As I look out my patio window at the smoky blanket overlaying the landscape, I’m reminded of a Cormac McCarthy book I read several years ago called The Road.

The book was about a man and his son seeking to escape the effects of a nuclear holocaust.

The world was devastated and food was scare because the earth was coated with dark clouds of ash and debris. The earth had plunged into a cold, perpetual twilight affecting all living things, including our food source: plants and animals. Again, the root cause of such a horrific scenario was human behavior.

Can we change our behaviors? How much? Sometimes I wonder. Our basic needs are for air, water, food, and security. What if these needs come in conflict? Our need for clean air battles with our need to feel secure. We want to feel safe living in a natural setting like the forests far away from city crime and ironically, city smog.

Fortunately, Forbes Magazine (5/24/2019) reported on the path to behavior change and two of the three steps are already happening.

More and more people are recognizing that western wild fires are the new normal and need to be addressed.

Secondly, solutions are being developed, cities are starting to zone more cautiously, and homes are beginning to be built with the environment in mind. The third step is harder: making behavior change desirable. To that end we’re all looking to the future, which doesn’t have to be doom and gloom, but can be exciting and new. Though climate change, the problem behind western wild fires, is ongoing, we’re slowly innovating our way to a carbon-free future. My husband, maybe in an effort to redeem his reputation, offered this comment: “You know Tesla? Their electric car division is now worth four times the stock value of gas-powered vehicles. Imagine that?”

 

Image Credit: Dale Hooley, wearing his respirator      Image Credit: The Road

South Africa Comes to an Idaho Farm

The Old South Can’t Solve the New Covid

Recently, both the University of Georgia and the University of Alabama, unlike other colleges who’ve gone online, are dealing with Covid-19 outbreaks. It’s not surprising considering the South had the highest number of Covid infections this summer. Sadly, many southerners can’t afford to go to the doctor or hospital either. Nine of the ten poorest states are in the South. And, if these southerners are looking for federal help to cover their medical expenses, they probably won’t find it in their home state. Of the twelve states still holding out on Medicare expansion, eight of them are in the South. What’s going on Down South anyways?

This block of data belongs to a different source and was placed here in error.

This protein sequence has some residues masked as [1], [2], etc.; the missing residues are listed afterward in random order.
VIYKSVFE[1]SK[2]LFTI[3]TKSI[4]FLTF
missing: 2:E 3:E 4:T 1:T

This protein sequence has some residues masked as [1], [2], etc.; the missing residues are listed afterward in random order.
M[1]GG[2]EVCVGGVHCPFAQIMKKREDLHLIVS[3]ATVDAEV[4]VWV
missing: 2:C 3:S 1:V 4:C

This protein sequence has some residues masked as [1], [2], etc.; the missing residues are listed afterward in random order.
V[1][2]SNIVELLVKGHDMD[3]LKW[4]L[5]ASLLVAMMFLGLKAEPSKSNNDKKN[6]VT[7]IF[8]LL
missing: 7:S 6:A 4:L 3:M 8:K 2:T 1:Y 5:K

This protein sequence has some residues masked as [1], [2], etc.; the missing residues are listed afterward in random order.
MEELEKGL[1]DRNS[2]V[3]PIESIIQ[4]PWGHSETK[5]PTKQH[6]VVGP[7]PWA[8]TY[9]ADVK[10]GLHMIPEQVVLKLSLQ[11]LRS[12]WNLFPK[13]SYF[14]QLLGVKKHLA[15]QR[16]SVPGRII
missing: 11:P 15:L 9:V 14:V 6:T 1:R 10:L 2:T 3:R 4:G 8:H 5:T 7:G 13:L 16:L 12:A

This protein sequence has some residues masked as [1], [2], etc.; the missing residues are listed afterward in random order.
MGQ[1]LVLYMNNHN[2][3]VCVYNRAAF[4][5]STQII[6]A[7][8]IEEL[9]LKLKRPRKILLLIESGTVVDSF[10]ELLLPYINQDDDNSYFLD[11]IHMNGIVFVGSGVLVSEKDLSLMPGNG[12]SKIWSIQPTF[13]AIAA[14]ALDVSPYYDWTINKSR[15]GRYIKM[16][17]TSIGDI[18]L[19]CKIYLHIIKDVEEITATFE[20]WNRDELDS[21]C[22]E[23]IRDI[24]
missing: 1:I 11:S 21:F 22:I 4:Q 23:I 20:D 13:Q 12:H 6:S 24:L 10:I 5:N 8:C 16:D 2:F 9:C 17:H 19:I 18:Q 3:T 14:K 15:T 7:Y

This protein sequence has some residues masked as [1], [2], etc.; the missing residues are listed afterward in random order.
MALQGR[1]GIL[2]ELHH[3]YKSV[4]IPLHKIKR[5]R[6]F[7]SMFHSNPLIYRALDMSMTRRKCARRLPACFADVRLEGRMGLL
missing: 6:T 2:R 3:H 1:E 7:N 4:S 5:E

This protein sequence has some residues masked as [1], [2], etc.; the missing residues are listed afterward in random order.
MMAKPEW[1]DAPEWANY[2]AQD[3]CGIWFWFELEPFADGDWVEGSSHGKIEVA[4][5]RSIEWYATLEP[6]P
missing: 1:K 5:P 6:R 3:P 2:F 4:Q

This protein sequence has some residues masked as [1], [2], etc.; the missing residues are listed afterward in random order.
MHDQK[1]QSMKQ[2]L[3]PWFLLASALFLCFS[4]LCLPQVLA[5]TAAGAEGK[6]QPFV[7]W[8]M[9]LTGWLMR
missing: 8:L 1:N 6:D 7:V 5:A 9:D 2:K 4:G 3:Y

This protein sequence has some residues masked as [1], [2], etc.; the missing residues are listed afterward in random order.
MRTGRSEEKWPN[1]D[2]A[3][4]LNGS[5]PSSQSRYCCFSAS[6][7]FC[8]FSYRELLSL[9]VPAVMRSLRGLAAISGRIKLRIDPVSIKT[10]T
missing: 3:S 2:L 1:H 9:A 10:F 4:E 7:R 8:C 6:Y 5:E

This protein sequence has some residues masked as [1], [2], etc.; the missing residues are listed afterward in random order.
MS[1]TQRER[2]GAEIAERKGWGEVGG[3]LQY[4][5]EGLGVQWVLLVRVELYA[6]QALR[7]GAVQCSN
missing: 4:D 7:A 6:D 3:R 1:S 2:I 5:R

There’s a lot to love about the South. I know because both my parents were born and raised there in Kentucky and West Virginia. It wasn’t until after they married that they moved north looking for work other than coal mining. I have such deep southern roots my great-grandfather’s name was Stonewall Jackson Lankford, named after the confederate general of Civil War fame. My grandmother was such a hillbilly she chewed tobacco, played the banjo, and regularly exclaimed, “Lord have mercy!”

I’m not sure when or why the South lost ground, economically and in other ways. When my mother went to Beaver High School in Bluefield, West Virginia, one of her older classmates was John Nash, the subject of the movie, A Beautiful Mind. Nash went on to eventually win the Nobel Prize in economics. My dad never graduated from high school, but his school was Big Creek High School. Big Creek was also the alma mater of Homer Hickam, the former NASA engineer who trained the first astronauts, and gained fame as the leader of the “Rocket Boys.” These southerners were not just open to new ideas, they were the ones instigating them.

When I taught history I told my students about the differences between the North and the South before the Civil War. The North was founded by religious separatists like the Puritans who worked hard to build a life in the New World. The South was largely colonized by British nobles seeking to extract tobacco wealth from the land. Georgia actually began as a penal colony. One part of the country industrialized, and the other part was more agrarian and wedded to a medieval economic system based on slavery. This history set the stage for the humiliating defeat the South suffered at the end of the Civil War. Parts of the South still seem in retreat.